WASHINGTON -- They crossed 2,000 miles of mountains and prairie, sun and sleet, city and country to spread the Catholic church's pro-life message.
"They" were mostly college-age volunteers who walked from coast to coast in four separate groups, protesting at abortion clinics along the way, before arriving in Washington for a rally Saturday.
The walk was challenging at times, volunteers Matt Rochefort and Stephanie Culy told Catholic News Service in an interview a day before the rally.
Rochefort's group braved wildlife, including a bear sighting at night. Meanwhile, Culy's group trekked up the Cascade Mountains to cross Washington state, but they remained dedicated to their mission.
"We were climbing 1,600 feet in five miles, and it was windy and raining," said Culy, but any adversity they faced was worth it to take a stand against "the culture of death."
"This is the kind of culture we're working against. I thought of Christ walking to Golgotha. That image really stuck to me," she said.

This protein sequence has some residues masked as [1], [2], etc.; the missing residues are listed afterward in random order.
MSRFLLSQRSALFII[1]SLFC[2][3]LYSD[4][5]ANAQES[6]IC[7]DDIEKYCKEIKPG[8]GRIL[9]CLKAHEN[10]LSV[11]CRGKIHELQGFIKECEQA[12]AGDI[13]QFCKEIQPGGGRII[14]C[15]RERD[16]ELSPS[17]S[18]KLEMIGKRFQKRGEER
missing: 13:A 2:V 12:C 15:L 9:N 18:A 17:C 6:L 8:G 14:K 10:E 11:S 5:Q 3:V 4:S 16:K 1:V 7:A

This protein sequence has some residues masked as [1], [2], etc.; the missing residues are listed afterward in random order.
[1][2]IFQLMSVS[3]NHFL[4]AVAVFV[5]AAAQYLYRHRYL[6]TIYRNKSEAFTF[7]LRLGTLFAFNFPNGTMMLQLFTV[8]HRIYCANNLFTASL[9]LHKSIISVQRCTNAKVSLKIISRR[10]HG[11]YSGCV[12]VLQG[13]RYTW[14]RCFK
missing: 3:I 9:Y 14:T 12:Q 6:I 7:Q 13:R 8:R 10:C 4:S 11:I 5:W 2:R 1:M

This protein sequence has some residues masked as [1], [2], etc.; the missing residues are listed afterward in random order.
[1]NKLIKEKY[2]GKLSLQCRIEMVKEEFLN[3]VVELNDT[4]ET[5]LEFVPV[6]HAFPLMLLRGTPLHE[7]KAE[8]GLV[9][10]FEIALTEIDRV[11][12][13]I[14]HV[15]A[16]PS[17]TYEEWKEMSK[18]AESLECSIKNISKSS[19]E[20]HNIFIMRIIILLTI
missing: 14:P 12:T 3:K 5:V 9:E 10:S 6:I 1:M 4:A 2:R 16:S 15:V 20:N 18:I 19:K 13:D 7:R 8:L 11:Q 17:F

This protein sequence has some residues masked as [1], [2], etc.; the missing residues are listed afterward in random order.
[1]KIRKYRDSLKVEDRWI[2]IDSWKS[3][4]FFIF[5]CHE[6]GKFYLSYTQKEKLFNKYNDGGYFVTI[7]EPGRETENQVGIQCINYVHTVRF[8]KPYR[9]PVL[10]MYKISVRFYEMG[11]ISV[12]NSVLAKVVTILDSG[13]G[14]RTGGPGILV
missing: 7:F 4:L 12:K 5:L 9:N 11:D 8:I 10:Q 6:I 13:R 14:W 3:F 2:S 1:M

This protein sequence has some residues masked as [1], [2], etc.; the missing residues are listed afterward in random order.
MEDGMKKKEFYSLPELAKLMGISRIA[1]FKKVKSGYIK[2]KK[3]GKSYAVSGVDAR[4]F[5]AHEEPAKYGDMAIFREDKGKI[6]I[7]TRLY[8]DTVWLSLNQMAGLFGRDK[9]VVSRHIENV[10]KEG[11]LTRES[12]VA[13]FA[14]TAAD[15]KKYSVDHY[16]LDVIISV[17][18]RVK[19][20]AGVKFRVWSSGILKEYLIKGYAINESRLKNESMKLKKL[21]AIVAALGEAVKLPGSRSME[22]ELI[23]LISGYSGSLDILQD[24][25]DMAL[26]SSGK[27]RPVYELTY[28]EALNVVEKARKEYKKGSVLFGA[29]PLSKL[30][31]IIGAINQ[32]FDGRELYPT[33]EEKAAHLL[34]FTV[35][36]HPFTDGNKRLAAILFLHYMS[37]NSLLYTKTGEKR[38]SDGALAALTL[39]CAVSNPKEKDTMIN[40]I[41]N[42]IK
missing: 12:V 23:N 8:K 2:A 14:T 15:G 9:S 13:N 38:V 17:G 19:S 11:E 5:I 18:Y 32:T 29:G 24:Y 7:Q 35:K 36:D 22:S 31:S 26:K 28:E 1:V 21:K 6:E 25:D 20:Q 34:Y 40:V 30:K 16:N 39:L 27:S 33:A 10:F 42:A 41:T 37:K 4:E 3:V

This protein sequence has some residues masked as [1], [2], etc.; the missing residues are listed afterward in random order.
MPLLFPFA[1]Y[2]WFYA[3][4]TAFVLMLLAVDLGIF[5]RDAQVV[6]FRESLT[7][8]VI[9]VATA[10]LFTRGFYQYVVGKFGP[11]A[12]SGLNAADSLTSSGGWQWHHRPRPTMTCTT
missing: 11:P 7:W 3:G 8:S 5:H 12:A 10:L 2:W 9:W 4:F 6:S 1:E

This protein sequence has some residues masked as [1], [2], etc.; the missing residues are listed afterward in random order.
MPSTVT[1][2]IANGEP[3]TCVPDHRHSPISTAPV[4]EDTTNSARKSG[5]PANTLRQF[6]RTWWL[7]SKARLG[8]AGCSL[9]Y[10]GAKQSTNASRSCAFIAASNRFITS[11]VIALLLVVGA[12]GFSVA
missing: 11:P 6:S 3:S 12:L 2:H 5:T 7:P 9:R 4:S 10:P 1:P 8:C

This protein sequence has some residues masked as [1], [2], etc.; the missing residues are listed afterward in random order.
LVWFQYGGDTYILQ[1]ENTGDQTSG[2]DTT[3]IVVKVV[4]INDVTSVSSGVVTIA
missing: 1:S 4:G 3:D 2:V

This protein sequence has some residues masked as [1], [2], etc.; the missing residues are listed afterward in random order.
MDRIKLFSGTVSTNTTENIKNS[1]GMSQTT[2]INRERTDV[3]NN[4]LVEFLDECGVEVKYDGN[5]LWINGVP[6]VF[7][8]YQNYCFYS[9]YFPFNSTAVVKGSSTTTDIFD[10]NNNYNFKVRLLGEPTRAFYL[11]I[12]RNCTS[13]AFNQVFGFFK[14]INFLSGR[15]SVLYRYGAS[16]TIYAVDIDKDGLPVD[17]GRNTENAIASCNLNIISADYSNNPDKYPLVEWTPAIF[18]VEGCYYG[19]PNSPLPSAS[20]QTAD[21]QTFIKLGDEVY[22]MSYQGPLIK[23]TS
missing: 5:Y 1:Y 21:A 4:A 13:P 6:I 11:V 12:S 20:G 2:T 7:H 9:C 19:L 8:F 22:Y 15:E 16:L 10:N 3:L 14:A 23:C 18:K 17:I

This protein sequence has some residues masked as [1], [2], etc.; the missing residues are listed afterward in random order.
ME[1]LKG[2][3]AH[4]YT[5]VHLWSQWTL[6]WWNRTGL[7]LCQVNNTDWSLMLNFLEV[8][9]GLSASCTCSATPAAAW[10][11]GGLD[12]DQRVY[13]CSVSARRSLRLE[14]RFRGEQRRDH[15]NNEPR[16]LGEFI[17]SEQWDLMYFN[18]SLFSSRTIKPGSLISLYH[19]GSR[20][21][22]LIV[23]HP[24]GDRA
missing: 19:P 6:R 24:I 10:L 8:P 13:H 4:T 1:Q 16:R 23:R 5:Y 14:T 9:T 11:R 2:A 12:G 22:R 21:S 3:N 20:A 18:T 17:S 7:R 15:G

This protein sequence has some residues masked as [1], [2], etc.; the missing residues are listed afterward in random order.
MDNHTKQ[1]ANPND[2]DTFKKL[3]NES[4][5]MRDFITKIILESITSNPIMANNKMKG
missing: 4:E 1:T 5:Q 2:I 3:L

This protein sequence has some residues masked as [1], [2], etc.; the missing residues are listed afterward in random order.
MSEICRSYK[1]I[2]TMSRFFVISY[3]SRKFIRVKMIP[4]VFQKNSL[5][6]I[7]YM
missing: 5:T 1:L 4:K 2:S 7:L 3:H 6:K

Rochefort believed the clinic protests were effective.
WASHINGTON -- One-tenth of an inch puts Sgt. 1st Class Jason Parker above some of the best marksmen in the country.
Fifty meters away from Parker, a bull's-eye less than the size of a dime has been pockmarked by his air rifle, signaling a trip to the Olympic Games in London.
ARLINGTON, Va. -- The head of Catholic Relief Services urged an audience of lay ministers to work with one another and develop a sense of community.
And one key to building that community is charisma, said Carolyn Woo, CEO of Catholic Relief Services, the U.S. bishops' overseas relief and development agency.
"Charisma is the ability to take people as you find them, like them for what they are, and do not dislike them for what they are not," she told attendees at the annual conference of the National Association for Lay Ministry.
The meeting, which featured prayer, speakers and informational booths, was held in the Crystal City area of Arlington May 31-June 2.
Woo urged empathy and a capacity for others. "This capacity for others is grace," she said, emphasizing that the word "grace" should be spelled with a capital "G" -- "because grace is what God gave us."
Grace, she continued, is the key to having the empathy that keeps lay ministers from competing with one another and instead builds a community of lay ministers.